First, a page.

Review of Lin-Manuel Miranda’s Plea for Puerto Rico

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This week’s episode of ‘Last Week Tonight’ featured a performance by Lin-Manuel Miranda, the man behind the Pulitzer prize winning musical Hamilton, who happens to be the son of two Puerto Rican parents; Miranda teamed up with the political comedian and social commentator John Oliver to champion and publicise the case for Puerto Rican debt relief.

Earlier this week, John Oliver on his political comedy show ‘Last Week Tonight’, covered its main story on Puerto Rico. The background: it is technically a part of the United States, but is not one of territories rather than one of its states. Though based on Oliver’s exposé, the US’s relationship with its territories is absolutely nothing like our well-regulated, legal, jurisdictional control over the ACT or NT, much like the differences in our countries’ gun control laws. The important thing to note though, is that the many exemptions from US laws that are granted to Puerto Rico, which happen not to benefit the island in the slightest, have left them in a sincere economic crisis of about US$70 billion. Now, the economic disasters we as a planet have experienced since 2008, which was brought by negligent banking practices in the US, have left Congress extremely wary of granting Puerto Rico any form of debt relief. This is in part because of the political backlash associated with the concept of ‘bailing out’ the island, which as a territory cannot declare bankruptcy and will therefore simply have no money to run its island.

 

In any case, Oliver’s commentary was, as ever, insightful and hilarious. You can watch it here, and I strongly recommend you do as soon as you have a spare twenty minutes. Oliver’s decision to collaborate with Miranda, who has been attempting to champion Puerto Rico’s need to alleviate this absolute economic crisis, has been met with little success in Congress thus far. Further, this collaboration might end up being a stroke of marketing genius for the cause.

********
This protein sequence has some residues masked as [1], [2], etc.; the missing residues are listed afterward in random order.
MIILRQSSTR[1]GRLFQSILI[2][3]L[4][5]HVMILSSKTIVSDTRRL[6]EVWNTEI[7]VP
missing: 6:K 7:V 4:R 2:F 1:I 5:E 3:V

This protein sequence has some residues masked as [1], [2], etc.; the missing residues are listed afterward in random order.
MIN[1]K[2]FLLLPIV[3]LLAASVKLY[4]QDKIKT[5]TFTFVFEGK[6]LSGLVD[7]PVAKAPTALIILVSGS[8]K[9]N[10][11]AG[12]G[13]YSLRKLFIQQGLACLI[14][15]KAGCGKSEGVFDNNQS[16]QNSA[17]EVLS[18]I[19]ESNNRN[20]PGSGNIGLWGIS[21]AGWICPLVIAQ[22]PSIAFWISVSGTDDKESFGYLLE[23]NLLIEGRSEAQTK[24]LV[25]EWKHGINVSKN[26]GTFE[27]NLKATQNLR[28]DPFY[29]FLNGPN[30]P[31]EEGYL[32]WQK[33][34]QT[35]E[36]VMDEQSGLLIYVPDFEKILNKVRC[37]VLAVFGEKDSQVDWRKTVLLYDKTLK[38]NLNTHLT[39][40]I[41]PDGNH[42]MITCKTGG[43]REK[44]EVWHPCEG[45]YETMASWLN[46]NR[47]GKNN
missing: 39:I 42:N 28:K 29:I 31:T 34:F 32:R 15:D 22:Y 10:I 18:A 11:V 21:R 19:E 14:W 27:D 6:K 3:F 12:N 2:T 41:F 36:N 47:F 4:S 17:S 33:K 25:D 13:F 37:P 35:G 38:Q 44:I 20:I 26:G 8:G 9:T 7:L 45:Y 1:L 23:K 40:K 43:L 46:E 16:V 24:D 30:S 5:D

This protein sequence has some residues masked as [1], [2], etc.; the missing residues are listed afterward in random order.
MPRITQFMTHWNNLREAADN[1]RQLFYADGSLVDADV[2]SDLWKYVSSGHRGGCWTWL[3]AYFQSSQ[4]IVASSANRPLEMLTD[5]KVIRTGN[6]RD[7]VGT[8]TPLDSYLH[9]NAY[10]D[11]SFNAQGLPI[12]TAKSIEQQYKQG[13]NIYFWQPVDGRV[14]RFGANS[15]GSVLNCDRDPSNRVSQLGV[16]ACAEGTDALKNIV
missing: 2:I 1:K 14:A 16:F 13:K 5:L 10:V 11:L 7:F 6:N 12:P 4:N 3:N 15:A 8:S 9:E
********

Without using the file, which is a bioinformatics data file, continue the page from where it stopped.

Oliver queues in the musical interlude by pointing out that the voice for Puerto Rico might be better served from someone other than him, and the camera jumps to a stage on which Miranda and his pianist are illuminated by a single spotlight each. The piano forms a four-bar introduction, and is basically a steady but distinctly Latin bass line, one that very much mimics the patterns of a tango. As the song progresses, a melody line is added in, and the piano soars beautifully to accompany the passion Miranda displays through his rap.

 

And what a rap it is. The lyrics, which Miranda released the day after his performance on tumblr (find it here) are absolutely brilliant, and play off the content that has educated the audience throughout Oliver’s segment. This is rap the way it should be, a critical social commentary, a plea for change. It is beautiful and heart-stirring and, based off the comments on the video on the ‘Last Week Tonight’ facebook page, has convinced many people to start a letter-writing campaign to their local congressmen to support a bill that might prevent Puerto Rico from being consigned to misery and debt for who knows how long.

 

This song may well be the anthem for Puerto Rico’s saviours. It is short and sharp, around a minute long, clever, and delightful to listen to. We can only hope that Congress and the White House will help to “stop the bleeding, stop the suffering” of these island peoples, and perhaps embrace and delight in the positive effects of music on a tangible aspect of modern life.

A Oberoi

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